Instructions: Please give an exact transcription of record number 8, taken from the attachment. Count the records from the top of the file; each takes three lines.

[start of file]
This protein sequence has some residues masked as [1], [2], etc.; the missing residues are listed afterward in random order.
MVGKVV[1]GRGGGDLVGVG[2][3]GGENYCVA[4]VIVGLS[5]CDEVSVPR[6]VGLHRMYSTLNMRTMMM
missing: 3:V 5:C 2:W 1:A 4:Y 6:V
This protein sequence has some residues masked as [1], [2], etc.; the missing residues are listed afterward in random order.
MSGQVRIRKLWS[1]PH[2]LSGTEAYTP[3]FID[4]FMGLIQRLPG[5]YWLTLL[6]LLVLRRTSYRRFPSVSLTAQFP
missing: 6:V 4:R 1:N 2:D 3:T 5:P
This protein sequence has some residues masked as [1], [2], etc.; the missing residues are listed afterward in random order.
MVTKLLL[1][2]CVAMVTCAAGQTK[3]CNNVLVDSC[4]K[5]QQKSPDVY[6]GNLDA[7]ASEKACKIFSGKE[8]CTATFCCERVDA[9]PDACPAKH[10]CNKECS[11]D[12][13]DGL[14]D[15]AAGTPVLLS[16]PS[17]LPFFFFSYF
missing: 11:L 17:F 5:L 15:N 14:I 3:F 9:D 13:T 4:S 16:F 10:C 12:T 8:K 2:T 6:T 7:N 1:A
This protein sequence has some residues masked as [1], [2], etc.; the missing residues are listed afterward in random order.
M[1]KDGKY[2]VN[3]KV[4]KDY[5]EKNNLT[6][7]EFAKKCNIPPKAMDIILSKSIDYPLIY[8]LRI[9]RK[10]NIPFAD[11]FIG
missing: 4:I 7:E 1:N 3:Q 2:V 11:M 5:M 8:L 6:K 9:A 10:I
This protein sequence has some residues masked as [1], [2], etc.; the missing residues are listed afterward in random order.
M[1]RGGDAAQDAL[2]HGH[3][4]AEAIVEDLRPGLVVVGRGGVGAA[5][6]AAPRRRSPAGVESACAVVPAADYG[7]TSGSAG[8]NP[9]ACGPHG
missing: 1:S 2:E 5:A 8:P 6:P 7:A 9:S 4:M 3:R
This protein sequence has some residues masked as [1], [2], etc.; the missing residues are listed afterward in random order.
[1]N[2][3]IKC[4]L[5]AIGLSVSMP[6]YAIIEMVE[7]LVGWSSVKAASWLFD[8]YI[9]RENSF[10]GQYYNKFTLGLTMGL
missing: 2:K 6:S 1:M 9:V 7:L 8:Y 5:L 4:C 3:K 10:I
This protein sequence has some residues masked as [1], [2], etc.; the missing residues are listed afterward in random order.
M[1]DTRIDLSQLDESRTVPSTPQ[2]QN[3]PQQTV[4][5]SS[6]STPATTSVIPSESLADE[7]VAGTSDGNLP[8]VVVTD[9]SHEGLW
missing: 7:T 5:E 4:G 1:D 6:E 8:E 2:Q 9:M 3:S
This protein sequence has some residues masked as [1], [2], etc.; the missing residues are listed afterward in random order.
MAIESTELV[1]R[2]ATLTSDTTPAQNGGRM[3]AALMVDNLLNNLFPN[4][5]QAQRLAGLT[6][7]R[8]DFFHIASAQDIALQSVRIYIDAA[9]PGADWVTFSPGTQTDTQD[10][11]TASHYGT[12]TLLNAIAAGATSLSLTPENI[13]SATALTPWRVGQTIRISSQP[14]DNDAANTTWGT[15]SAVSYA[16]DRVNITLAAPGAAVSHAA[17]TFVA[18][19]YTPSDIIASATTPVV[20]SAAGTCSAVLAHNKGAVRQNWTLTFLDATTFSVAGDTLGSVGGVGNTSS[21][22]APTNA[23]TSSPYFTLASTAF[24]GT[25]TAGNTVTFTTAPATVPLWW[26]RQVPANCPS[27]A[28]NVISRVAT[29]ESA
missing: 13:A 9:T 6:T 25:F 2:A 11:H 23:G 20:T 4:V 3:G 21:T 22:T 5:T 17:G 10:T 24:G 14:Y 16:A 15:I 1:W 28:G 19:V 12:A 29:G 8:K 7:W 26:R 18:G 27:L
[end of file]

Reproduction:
This protein sequence has some residues masked as [1], [2], etc.; the missing residues are listed afterward in random order.
MAIESTELV[1]R[2]ATLTSDTTPAQNGGRM[3]AALMVDNLLNNLFPN[4][5]QAQRLAGLT[6][7]R[8]DFFHIASAQDIALQSVRIYIDAA[9]PGADWVTFSPGTQTDTQD[10][11]TASHYGT[12]TLLNAIAAGATSLSLTPENI[13]SATALTPWRVGQTIRISSQP[14]DNDAANTTWGT[15]SAVSYA[16]DRVNITLAAPGAAVSHAA[17]TFVA[18][19]YTPSDIIASATTPVV[20]SAAGTCSAVLAHNKGAVRQNWTLTFLDATTFSVAGDTLGSVGGVGNTSS[21][22]APTNA[23]TSSPYFTLASTAF[24]GT[25]TAGNTVTFTTAPATVPLWW[26]RQVPANCPS[27]A[28]NVISRVAT[29]ESA
missing: 13:A 9:T 6:T 25:F 2:A 11:H 23:G 20:T 4:V 3:G 21:T 22:T 5:T 17:G 10:T 24:G 14:Y 16:A 15:I 1:W 28:G 19:V 12:A 29:G 8:K 7:W 26:R 18:G 27:L